Can I drink the H2O?: Exploring East Palo Alto’s water crisis


Yellow water runs out of bathroom and kitchen faucets in households and public facilities in certain neighborhoods of East Palo Alto. This is the reality that some East Palo Altans have been facing for years, according to the Silicon Valley Community Foundation. To combat this issue, 74% of East Palo Alto residents have taken action by buying bottled water for drinking and cooking purposes, according to a survey released by East Palo Alto nonprofit Nuestra Casa which surveyed 715 residents.

Verde went door-to-door in East Palo Alto and found a number of residents who have experienced the water issues highlighted by the Nuestra Casa survey. Palo Alto High School freshman and East Palo Alto resident Jose Pinto has experienced issues with his water over the past two years, although less so since his family moved. 

“From time to time, there’d be some really dirty water [where Pinto used to live],” Pinto said. “You couldn’t even wash your hands with it. You could literally see the color’s nasty.”

His family took steps to address the problem.

“We used to use a filter for our sink,” Pinto said. “In some areas in East Palo Alto there is still really bad [water].”

According to the Palo Alto Daily Post, East Palo Alto residents get water from the city or two privately-owned companies: Palo Alto Park Mutual Water Company and the O’Connor Tract Cooperative. 

“From time to time, there’d be some really dirty water. You couldn’t even wash your hands with it.” 

— Jose Pinto, freshman

The two companies get their water from wells, while the city receives its water from the Hetch Hetchy system like various Bay Area cities including Palo Alto.

“The city water is Hetch Hetchy, so aside from old infrastructure, it should be fine,” Palo Alto Daily Post reporter Emily Mibach said in an interview with Verde. 

Mibach, who has been reporting on San Mateo County for five or six years, heard about the issue in a Nuestra Casa press release found that many residents she interviewed do not feel safe drinking the water. 

“I’d kind of heard sometimes residents in EPA turn their tap on and it’s brown,” Mibach said. “But sometimes that happens when water companies flush the water lines and people aren’t notified so they don’t know that it’s a temporary thing.”

Mibach said that she thinks it’s more difficult to address a problem when a company is privately owned.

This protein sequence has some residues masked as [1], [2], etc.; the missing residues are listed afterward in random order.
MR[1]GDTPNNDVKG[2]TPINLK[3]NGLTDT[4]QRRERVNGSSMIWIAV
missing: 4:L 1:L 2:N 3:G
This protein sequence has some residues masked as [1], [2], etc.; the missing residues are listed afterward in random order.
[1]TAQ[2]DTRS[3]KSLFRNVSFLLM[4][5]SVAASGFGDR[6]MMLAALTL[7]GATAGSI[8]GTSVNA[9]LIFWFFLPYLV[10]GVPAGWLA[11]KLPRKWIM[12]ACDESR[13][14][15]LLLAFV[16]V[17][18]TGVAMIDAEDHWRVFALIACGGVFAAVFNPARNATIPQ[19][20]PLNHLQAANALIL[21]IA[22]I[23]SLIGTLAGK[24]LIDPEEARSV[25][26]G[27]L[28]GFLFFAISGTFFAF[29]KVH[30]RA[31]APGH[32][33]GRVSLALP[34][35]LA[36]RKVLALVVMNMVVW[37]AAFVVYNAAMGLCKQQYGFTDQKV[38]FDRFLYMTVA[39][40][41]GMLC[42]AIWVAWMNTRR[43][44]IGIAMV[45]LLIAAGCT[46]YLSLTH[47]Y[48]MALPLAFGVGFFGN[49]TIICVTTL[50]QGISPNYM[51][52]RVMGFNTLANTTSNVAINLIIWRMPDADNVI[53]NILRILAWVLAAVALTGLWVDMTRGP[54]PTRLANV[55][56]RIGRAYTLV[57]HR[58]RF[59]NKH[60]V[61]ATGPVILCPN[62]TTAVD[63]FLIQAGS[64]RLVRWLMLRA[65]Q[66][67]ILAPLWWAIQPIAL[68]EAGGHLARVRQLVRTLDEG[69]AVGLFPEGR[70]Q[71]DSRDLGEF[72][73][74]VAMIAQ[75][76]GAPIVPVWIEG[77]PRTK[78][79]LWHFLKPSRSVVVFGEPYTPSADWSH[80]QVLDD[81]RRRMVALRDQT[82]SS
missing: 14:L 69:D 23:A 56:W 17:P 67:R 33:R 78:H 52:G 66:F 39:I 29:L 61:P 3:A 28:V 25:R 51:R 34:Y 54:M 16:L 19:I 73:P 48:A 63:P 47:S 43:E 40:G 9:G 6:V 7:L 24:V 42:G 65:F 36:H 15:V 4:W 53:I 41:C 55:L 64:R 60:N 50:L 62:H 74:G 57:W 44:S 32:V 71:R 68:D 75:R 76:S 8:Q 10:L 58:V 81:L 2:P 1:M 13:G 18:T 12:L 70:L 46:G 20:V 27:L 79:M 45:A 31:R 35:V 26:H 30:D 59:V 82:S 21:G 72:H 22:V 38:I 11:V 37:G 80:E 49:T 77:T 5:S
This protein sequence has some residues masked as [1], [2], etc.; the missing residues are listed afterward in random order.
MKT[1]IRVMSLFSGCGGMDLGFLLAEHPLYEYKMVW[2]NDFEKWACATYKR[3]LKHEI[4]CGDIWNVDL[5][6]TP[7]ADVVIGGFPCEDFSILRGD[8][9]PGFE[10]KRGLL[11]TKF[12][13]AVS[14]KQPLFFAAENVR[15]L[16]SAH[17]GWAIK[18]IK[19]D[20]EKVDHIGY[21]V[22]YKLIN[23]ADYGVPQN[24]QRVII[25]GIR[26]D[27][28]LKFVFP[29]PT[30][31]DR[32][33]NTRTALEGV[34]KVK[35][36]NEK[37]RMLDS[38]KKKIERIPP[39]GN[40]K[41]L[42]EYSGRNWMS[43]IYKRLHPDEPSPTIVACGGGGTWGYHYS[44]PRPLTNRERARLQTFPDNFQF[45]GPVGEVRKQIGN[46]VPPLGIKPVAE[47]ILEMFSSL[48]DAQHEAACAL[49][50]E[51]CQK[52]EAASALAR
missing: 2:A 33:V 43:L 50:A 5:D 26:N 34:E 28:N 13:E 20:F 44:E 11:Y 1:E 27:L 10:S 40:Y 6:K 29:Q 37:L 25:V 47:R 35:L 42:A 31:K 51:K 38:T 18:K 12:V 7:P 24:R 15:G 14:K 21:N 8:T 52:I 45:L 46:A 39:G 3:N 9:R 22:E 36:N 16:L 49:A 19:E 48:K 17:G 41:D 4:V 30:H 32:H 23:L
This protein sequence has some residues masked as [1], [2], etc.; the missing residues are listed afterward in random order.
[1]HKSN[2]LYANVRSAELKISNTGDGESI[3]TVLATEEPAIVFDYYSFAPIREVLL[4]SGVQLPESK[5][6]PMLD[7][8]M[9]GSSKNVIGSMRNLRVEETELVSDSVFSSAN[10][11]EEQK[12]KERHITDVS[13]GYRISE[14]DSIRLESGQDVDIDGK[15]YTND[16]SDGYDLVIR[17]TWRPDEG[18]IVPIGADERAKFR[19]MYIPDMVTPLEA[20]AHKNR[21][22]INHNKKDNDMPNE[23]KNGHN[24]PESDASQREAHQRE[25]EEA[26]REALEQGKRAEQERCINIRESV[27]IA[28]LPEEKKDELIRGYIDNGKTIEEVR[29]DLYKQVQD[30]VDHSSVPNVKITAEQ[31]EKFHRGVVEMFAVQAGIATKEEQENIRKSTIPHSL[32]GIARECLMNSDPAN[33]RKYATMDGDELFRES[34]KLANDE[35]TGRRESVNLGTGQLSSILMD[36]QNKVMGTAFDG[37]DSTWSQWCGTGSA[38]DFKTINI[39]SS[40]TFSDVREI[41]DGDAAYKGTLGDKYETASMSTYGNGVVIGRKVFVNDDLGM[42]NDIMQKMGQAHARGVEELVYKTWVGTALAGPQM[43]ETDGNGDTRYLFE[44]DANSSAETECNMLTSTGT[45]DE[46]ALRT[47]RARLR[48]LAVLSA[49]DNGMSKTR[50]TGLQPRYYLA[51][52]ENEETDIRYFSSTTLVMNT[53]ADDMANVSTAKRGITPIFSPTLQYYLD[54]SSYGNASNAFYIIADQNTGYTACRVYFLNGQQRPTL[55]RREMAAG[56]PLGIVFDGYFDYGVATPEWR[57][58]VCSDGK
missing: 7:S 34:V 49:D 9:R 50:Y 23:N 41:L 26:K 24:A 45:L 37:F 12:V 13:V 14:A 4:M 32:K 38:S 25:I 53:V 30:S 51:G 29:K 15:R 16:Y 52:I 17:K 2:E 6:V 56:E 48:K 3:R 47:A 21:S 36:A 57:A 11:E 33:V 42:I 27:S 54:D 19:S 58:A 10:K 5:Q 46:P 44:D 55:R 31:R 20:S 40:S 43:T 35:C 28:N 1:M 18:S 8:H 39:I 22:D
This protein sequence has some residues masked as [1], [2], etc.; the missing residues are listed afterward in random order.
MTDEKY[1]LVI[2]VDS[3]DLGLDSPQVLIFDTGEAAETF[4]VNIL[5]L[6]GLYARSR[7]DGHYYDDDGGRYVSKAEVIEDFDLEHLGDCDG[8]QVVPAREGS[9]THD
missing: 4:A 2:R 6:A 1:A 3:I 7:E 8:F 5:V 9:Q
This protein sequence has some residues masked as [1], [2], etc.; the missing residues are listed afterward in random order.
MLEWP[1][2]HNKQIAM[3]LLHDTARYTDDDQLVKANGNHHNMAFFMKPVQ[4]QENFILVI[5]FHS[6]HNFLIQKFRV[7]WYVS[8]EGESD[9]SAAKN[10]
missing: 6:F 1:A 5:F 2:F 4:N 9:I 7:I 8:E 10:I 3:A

“If the city does something bad, residents can show up and yell at City Council about it,” Mibach said. “It’s a little harder to do when it’s a private company.”

The East Palo Alto City Council met on Oct. 4 to work to address the water quality and take action related to the 2022 Water System Master Plan. 

“The water controlled by EPA is old pipes,” Mibach said. “The city has been working on a plan to replace some of those old pipes.”

“If the city does something bad, residents can show up and yell at City Council about it. It’s a little harder to do when it’s a private company.”

— Emily Mibach, Palo Alto Daily Post reporter

City Councilman Carlos Romero, lives in the Palo Alto Mutual water company’s distribution area and spoke about how bad his water is, according to the same city council meeting. He mentioned that sometimes his water is brown. Even as a member of the city government, he does not know why he’s experiencing this issue. Romero was not available to comment on the issue. 

“I think it [problems with water] adds to some of the stigma about EPA being less than [Palo Alto], but it also points out the years and years of neglect that the city has received from San Mateo County, from its neighbors,” Mibach said.

As part of the Oct. 4 meeting, the city approved plans to replace old iron pipes that the city’s water runs through, including replacements on University Avenue and Weeks Street. Although this is a major step in helping address the issue, the problem goes beyond old pipes and is rooted in the longstanding disparities that exist between East Palo Alto and Palo Alto.

Pinto reflects on his experiences with his water.

“And having to waste our money [on plumbing services] just to get something … that should have been clean a while ago,” Pinto said. “So it’s a waste of money to get a resource we need.”